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Why hasn’t the UK signed more trade deals?

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On leaving the EU, the UK lost access to the European Union’s trade deals with countries including Israel, Mexico and South Korea. 

But the UK has since negotiated a host of new free trade agreements (FTAs) with Australia, Japan and New Zealand, giving British businesses tariff free access to markets abroad, and agreed to join the Comprehensive and Progressive Agreement for Trans-Pacific Partnership.

We’ve ‘rolled over’ around 70 FTAs, meaning we copied the deal we had before Brexit, as an EU member, and, crucially, signed a UK-EU Trade and Cooperation Agreement.

But it hasn’t all been plain sailing.

Talks with India have been dragging on since January 2022, and are unlikely to be concluded before the next UK election.

Discussions with Canada were put on ice after hitting key sticking points on cheese imports and beef hormones. Despite Kemi Badenoch’s insistence that talks had been restarted, Ottawa has challenged that account, with reports late last night stating that Canada’s high commissioner to the UK has told MPs that negotiations have not picked up again.

Meanwhile, a deal with the United States remains a faraway dream. 

So, how is the UK doing on trade then? 

While it may not quite be that countries are “queuing up” to sign on the dotted line, as Boris Johnson famously promised, Marco Forgione, from the Institute of Export & International Trade, said we can “congratulate the government” on the number of deals it’s reached so far.

But trade expert Dr Rebecca Harding stressed that the UK’s new FTAs, excluding the new agreement with the EU, “capture relatively little of our international trade-based GDP”. Since leaving the bloc, we’ve become “a less trade intensive” economy, she added.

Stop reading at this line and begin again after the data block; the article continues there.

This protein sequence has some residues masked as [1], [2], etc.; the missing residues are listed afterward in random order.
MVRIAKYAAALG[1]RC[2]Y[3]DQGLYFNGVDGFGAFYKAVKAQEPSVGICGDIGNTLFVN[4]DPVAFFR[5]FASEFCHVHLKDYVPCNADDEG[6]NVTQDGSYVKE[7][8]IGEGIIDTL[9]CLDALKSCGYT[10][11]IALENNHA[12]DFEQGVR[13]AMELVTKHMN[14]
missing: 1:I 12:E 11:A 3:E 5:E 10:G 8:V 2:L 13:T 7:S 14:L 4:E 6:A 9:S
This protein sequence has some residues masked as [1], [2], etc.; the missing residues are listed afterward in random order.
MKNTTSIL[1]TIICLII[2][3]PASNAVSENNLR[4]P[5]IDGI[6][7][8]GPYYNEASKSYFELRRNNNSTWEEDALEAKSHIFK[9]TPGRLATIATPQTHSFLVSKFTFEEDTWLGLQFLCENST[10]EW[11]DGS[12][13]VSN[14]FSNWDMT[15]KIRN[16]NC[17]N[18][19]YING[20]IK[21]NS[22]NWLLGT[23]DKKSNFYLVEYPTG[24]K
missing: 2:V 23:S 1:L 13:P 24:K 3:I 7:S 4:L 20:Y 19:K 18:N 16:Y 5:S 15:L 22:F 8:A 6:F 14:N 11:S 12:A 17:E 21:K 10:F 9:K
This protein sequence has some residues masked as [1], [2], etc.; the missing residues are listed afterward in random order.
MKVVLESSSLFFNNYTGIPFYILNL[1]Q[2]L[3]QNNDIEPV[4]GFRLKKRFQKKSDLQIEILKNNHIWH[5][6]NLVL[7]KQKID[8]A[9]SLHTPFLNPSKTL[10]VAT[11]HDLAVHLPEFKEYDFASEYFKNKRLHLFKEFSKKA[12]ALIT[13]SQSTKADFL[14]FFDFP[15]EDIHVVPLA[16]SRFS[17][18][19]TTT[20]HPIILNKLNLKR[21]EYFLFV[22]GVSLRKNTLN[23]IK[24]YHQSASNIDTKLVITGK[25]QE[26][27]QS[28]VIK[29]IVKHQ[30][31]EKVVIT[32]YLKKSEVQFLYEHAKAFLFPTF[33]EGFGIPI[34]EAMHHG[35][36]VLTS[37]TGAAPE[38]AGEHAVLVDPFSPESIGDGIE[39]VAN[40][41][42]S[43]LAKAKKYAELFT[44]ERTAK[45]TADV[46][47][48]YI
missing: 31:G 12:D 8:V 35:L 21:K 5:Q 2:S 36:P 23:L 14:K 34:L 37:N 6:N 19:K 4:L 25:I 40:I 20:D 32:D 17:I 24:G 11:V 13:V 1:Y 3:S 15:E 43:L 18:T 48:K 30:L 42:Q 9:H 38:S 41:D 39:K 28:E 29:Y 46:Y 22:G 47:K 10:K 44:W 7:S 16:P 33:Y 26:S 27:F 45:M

Trade deals aren’t easy to negotiate, especially in the current climate. 

“Modern trade deals are incredibly complicated. They run to well over 1000 pages with lots and lots of different chapters… a huge amount of things, and complex things, to negotiate,” Michael Gasiorek, from the UK Trade Policy Observatory, said.  

Harding warned that, in the post-Covid world, states have become “more protective” of their interests, approaching deals “in a more strategic way”. Trade deals have always been about national interests, but are now even more so, she added.

However, one of the key issues, Forgione said, is whether businesses are able to, and want to, use the trade deals the government is reaching around the world.

“Government needs to do more to engage with businesses, to encourage them to exploit the opportunities that exist,” he added.

Engaging more businesses in international trade is vital if we want to grow the UK economy. 

To help our trade deals have more impact, Gasiorek argued we need to stop thinking in terms of symbolic deals, and instead focus on the underlying trade strategy.

“I think it’s a mistake to think of trade policy as just about signing FTAs,” he said. “You need to have a trade strategy that should reflect what your domestic priorities and concerns are.

“That might be higher growth and productivity. It might be because you want to encourage certain industries; it might be economic security and all the worries that we have about that.”

While for Rosa Crawford, trade policy officer at the Trades Union Congress, it’s all about quality over quantity.

She stressed: “For us, it’s about getting the right trade agreements and trade policy which obviously promotes good jobs, high standards of workers rights, decent pay protection for public services, and protection for workers data.”

While ministers should be a bit more transparent about the state of UK trade negotiations, perhaps we should remember that it is more important to get a deal right than to rush it.

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